Now, by referring to FIG. 4, the construction of periscopes 6 will be described in greater detail. The periscope head 62 has an observation window 63 mounted therein and is rotatable relative to the turret'cover 24 so as to change the yaw angle a of the viewing axis D,,. So as to change the elevational angle A of the viewing axis D a mirror prism 64 is rotatably mounted about a horizontal axis in the interior of the periscope head 62. A lens 65 is built into the periscope head 62 underneath the mirror prism. A carriage 66 is mounted in the turret and is seen to have two inverting and magnification lens systems 66a, 66b for various magnifications such that the magnification of the system is adjustable.

' An ocular 67 which is stationary relative to the turret and to which an ocular eyepiece or member 60 is attached, is directed towards a mirror prism 68 above which is disposed an erecting-prism 69. Through utilization of a servomotor, the observer can turn the periscope heads 62 in a lateral direction and the swivel prism 64 in an elevational direction merely by operating a control stick 61, gyroscopic stabilizers preferablybeing associated with-the servodrive mechanism for these components so as to stabilize the view direction D Accordingly, the observer viewsa selectively magnified upright and correct left to-right image as seen in the direction of axis D and thus the observer can, at all times, compare the optical image with the radar image by merely looking down to the radar screen'on the console 7 disposed beneath the ocular.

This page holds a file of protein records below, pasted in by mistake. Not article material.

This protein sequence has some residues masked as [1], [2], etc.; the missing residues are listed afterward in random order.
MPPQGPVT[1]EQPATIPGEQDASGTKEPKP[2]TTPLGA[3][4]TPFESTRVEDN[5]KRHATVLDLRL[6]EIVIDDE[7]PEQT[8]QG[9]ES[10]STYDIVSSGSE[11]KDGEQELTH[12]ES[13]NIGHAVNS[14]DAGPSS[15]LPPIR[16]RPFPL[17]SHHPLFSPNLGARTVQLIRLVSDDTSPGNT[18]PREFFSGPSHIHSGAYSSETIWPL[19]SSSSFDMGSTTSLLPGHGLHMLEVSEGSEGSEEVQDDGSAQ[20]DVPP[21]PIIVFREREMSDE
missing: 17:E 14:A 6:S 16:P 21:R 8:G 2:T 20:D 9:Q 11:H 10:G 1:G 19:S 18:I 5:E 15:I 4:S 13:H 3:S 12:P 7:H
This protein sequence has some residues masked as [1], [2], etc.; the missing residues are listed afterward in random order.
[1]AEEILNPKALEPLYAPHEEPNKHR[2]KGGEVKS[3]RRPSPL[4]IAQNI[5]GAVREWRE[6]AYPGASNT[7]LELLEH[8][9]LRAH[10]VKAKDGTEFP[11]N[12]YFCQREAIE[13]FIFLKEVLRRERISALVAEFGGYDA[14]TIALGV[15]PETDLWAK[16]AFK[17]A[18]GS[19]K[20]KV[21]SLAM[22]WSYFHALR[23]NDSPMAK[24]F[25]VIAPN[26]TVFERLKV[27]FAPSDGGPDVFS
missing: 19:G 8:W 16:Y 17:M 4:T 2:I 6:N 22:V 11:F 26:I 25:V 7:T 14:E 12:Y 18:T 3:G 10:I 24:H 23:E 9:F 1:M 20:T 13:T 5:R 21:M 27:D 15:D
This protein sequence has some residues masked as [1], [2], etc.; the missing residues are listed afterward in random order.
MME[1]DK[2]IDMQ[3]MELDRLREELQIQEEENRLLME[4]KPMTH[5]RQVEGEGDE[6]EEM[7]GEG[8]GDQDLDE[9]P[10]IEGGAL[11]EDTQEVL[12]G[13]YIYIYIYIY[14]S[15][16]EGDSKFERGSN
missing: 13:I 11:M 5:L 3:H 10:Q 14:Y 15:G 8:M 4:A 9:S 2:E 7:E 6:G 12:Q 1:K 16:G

Referring now to FIG. 5, an ammunition belt 43 is depicted as being stored in loops in an ammunition storage compartment 42 associated-with: the gun 4. The storage compartment 42 is subdivided by vertical divider walls 420 into a plurality of compartments, one for each of the belt loops, with one deflector or reversal means 421 being mounted on the upper edges of each of the divider walls 420.

One end of the ammunition belt 43 is conveyed to the gun 4 from the storage compartment 42 via a stepwise driven conveyor wheel means 44, deflector rolls 450, as well as a guide roll 45 through a vertical chute 46a and a horizontal chute or channel 46b rigidly connected with the rotatable trunnion 40 and penetrating the same. The housing forming the horizontal chute 46b and the guide roll supported therein accordingly follow the rotating movements of the associated trunnions 40 and the gum, respectively, about the horizontal axis D Gun 4-is provided with a conveyor wheel 47a which is, in turn, stepwise controlled by the firing process. The conveyor wheel 44 in the vertical chute 46a is likewise rotated in a stepwise fashion in unison with conveyor wheel 47a by hydraulic mechanism controlled by the gun and has the purpose of supplying the major portion ofthe output power required to drive the belt. Gun 4 furthermore is provided with asmaller receptacle 48 for an ammunition belt 480 containing special ammunition or ordinance for purposes of battling other tanks, for example. A conveyor'wheel 47b is provided to convey this special ammunition to the gun.

As should now be apparent, the objects initially set forth at the outset of this specification have now been successfully achieved. Accordingly,

lclaim: